Hyla Brook

By June our brook's run out of song and speed.
Sought for much after that, it will be found
Either to have gone groping underground
(And taken with it all the Hyla breed
That shouted in the mist a month ago,
Like ghost of sleigh bells in a ghost of snow)—
Or flourished and come up in jewelweed,
Weak foliage that is blown upon and bent,
Even against the way its waters went.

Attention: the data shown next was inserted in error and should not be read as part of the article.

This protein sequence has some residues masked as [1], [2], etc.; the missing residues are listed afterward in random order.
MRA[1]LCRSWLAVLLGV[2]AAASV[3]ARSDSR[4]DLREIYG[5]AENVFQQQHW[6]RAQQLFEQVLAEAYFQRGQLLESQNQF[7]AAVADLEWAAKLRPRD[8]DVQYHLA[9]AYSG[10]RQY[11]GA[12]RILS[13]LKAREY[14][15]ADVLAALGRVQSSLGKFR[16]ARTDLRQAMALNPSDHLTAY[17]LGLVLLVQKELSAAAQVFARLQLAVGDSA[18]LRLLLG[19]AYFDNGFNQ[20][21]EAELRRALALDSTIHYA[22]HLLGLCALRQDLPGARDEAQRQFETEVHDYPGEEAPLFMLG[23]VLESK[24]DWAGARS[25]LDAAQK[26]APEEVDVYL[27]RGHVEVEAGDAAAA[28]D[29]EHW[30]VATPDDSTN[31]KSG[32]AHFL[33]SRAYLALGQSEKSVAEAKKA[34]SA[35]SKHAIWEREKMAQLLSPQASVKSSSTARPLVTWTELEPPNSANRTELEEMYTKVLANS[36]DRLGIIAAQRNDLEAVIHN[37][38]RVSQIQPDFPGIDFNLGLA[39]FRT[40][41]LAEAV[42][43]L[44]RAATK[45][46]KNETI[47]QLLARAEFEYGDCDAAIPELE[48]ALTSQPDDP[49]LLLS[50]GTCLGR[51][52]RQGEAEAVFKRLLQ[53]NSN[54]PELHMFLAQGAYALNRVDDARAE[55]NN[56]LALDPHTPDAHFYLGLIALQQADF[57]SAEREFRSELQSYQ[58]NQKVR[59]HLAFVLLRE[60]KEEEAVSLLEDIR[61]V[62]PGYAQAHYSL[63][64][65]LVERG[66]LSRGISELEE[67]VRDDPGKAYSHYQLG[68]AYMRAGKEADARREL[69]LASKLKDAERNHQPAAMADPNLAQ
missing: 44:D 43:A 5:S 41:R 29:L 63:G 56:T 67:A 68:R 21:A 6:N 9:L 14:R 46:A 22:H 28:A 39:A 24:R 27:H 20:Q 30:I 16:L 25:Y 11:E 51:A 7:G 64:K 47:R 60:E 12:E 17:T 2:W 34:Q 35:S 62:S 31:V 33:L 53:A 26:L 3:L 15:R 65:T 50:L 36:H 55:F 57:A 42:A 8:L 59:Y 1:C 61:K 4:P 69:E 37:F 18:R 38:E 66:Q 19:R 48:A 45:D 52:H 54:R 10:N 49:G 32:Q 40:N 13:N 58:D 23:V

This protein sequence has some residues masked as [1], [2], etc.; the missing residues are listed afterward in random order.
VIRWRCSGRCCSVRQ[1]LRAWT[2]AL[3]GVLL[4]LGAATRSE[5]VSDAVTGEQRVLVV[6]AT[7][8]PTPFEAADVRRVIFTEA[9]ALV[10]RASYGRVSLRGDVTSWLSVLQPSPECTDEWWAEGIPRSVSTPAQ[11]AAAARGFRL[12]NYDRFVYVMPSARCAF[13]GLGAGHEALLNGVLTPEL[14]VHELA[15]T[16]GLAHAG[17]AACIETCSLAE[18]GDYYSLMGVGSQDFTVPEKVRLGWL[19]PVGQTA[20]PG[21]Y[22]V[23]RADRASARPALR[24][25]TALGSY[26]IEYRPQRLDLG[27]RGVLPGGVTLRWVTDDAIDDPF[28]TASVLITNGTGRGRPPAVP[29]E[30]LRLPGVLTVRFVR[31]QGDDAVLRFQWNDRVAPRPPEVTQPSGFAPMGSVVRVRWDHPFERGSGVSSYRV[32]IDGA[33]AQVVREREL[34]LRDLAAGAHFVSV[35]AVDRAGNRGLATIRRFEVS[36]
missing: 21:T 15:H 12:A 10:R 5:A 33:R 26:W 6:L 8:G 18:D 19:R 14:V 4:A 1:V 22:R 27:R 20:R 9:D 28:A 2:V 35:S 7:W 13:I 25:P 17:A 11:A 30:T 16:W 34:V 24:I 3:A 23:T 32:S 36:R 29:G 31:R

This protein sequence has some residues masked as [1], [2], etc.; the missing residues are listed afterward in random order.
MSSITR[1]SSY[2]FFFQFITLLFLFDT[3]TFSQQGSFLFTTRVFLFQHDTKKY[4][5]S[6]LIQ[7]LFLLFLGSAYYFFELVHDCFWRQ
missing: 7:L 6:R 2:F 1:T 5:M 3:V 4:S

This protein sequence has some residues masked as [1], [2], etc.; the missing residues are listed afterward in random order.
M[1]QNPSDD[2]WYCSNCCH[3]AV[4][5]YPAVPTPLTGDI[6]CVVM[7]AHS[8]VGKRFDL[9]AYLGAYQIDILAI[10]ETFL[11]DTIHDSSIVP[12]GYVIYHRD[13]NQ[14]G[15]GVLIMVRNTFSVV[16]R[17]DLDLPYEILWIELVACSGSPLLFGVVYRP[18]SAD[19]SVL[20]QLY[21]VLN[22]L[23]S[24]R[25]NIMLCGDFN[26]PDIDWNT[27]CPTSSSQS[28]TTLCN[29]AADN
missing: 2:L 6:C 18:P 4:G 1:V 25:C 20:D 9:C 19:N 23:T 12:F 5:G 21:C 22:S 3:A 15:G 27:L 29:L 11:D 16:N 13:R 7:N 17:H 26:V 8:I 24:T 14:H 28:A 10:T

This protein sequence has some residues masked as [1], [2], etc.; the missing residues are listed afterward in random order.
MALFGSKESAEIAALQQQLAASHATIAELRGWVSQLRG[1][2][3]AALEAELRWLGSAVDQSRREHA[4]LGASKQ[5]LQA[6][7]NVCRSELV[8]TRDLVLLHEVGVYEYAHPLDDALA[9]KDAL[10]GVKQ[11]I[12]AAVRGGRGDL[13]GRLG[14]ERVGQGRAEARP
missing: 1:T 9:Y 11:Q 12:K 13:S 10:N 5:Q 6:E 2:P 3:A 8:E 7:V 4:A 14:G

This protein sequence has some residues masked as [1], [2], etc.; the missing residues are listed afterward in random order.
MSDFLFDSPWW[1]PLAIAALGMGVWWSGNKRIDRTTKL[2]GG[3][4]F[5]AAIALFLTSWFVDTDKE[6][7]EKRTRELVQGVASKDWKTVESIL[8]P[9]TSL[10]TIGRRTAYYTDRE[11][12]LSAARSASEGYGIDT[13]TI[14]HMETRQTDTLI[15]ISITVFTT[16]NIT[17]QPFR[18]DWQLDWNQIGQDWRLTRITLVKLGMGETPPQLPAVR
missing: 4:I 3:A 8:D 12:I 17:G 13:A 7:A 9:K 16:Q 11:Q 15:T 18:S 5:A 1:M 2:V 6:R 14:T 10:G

Its bed is left a faded paper sheet
Of dead leaves stuck together by the heat—
A brook to none but who remember long.
This as it will be seen is other far
Than with brooks taken otherwhere in song.
We love the things we love for what they are.
--Robert Frost

This quotation is part of a three-part series of passages reflecting on David O'Hanley's post to "The Apartments."

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